As gas prices shoot up (again), the U.S. House votes against price gouging

It's astounding how every day now seems to bring another report of gas prices on the rise. Today, the national average for regular fuel is $3.227, according to AAA. We can all predict this isn't the top of the charts for gas prices this year, so let's just file this under T for temporary. Also, if we adjust for inflation, gas prices are just a few cents shy of a truly historic "highest price ever," according to NPR.
To follow up with some related news, the Associated Press' H. Josef Hebert writes that the U.S. House of Representatives has taken the bold step of approving legislation yesterday to outlaw gasoline price gouging. The measure passed 284-141, even though there are a lot of problems with the bill. For one, the proposal only goes into effect if the president declares an energy emergency, and it's limited to 30 days. The Senate will look at energy legislation next month, which is also when they debate raising CAFE standards.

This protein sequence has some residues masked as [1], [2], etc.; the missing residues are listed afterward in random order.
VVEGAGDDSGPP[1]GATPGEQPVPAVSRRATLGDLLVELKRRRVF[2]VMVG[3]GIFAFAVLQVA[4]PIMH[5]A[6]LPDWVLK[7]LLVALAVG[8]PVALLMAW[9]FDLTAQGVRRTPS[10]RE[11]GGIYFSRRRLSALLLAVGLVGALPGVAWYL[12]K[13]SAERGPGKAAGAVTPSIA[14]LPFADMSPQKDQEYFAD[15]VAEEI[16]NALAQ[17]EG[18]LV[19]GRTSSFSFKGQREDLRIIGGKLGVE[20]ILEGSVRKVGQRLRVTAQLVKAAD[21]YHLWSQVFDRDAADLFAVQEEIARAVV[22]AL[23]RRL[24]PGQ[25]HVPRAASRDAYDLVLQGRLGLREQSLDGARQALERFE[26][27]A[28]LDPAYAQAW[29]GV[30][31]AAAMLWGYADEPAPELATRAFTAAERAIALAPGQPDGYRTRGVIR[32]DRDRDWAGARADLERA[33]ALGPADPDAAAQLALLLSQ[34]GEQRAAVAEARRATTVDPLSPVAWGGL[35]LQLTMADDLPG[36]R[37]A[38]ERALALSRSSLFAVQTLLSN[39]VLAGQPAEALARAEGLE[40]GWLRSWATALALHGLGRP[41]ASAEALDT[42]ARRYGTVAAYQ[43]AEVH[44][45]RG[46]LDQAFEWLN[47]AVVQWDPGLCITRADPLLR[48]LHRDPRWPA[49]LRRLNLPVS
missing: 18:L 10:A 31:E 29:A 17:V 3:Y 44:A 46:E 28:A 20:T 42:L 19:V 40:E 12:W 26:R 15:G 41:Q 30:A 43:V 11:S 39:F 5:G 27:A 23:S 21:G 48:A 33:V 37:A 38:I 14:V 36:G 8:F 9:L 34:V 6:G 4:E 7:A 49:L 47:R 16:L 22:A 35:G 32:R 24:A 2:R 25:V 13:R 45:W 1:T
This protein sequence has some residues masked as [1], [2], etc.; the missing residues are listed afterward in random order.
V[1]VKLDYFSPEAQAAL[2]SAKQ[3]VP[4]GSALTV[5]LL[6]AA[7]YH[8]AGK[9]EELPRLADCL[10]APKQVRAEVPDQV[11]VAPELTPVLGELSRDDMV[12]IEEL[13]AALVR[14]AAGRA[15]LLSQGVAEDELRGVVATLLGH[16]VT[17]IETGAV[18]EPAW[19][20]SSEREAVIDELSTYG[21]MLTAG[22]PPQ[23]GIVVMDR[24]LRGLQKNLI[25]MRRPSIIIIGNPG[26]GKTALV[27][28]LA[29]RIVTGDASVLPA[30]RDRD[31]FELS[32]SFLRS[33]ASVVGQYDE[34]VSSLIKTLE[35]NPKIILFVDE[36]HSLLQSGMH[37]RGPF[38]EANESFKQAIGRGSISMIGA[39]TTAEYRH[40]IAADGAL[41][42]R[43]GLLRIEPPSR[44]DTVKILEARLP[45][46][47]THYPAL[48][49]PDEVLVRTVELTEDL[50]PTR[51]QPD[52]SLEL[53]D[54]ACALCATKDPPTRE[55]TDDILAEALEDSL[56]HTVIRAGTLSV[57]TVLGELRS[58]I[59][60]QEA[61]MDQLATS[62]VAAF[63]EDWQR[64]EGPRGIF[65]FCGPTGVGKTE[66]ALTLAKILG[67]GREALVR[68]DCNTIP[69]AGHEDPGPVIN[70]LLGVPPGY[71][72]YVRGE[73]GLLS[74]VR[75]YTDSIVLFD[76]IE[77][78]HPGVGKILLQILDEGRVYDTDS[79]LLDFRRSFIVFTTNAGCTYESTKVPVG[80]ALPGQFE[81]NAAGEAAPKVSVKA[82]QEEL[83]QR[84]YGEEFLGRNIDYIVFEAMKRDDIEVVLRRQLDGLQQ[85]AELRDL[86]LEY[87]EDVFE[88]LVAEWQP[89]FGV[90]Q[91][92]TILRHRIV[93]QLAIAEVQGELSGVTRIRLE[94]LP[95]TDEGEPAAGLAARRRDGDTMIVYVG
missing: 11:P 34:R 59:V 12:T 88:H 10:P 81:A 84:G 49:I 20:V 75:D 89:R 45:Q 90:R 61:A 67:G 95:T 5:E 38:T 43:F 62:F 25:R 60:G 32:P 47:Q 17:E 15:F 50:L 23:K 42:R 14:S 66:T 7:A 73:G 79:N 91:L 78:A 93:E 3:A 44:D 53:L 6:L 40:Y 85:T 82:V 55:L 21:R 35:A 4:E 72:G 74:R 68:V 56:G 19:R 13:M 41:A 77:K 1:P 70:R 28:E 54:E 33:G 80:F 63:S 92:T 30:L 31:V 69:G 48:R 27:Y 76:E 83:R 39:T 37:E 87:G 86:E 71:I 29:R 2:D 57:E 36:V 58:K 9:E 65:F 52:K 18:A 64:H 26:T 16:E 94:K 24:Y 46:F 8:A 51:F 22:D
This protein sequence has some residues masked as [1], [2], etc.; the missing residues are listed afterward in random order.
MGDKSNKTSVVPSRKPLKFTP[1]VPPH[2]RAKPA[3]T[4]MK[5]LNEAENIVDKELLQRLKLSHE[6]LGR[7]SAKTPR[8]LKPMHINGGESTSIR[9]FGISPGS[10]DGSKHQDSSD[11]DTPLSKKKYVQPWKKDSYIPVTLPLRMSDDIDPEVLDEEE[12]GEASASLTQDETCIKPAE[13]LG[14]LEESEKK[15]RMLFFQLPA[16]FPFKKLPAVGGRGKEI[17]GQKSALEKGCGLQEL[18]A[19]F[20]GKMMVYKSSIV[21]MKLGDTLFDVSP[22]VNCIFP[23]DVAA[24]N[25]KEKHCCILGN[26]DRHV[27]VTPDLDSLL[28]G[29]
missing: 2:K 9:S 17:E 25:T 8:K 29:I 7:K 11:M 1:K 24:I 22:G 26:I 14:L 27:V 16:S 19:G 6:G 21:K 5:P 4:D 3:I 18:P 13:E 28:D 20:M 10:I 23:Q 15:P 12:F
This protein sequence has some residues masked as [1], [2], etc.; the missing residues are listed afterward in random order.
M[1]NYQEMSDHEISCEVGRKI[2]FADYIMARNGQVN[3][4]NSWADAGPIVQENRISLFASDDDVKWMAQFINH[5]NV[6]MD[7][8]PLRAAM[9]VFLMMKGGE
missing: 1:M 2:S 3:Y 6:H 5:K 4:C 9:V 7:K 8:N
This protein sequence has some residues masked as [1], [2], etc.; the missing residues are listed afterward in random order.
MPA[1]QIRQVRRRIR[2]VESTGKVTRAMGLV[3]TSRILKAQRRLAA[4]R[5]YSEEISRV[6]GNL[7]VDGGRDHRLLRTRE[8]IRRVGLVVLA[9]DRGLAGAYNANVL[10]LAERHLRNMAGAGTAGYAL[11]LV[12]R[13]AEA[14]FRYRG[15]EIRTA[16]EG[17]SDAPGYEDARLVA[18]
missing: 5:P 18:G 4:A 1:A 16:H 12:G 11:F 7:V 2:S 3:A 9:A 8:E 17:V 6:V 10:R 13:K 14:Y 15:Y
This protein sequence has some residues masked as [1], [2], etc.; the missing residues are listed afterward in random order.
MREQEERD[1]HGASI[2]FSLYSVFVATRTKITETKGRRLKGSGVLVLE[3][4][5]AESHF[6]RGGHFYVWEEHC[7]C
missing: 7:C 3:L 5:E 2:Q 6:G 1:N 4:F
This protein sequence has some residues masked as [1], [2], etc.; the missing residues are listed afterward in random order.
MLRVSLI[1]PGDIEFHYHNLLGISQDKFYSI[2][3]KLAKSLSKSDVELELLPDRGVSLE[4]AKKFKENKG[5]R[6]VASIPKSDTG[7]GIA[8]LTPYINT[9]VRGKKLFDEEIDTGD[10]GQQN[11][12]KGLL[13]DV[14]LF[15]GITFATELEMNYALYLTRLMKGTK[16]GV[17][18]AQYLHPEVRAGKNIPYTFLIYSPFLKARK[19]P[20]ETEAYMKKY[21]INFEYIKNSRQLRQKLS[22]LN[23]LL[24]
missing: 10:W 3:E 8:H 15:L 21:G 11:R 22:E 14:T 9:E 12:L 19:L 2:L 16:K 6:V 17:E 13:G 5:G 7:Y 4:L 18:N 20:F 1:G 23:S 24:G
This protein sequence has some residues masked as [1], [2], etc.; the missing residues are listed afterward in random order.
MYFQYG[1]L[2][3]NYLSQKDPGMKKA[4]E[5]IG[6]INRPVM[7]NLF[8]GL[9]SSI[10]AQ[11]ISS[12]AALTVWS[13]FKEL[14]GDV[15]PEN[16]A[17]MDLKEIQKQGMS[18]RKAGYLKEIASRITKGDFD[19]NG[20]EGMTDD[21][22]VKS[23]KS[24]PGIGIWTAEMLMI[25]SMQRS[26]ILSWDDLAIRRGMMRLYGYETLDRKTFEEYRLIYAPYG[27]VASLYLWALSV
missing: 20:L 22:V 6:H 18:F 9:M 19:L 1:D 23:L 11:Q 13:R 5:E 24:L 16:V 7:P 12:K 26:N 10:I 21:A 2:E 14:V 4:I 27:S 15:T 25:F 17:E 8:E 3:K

Like some of our readers who left comments on the original post, opponents of the gouging bill pointed out the vagueness of the language used to describe the gouging. Rep. Joe Barton, R-Texas, told the AP that, "I don't know what `unconscionably excessive' means."

It may be hard to prove gas companies are charging 'unconscionably excessive' prices for their wares, but $3.23 a gallon is getting to be pretty excessive for people standing at the pump, don't you think? Who wants to guess where we'll see the American national average peak this summer?

[Source: AAA, Associated Press / H. Josef Hebert]

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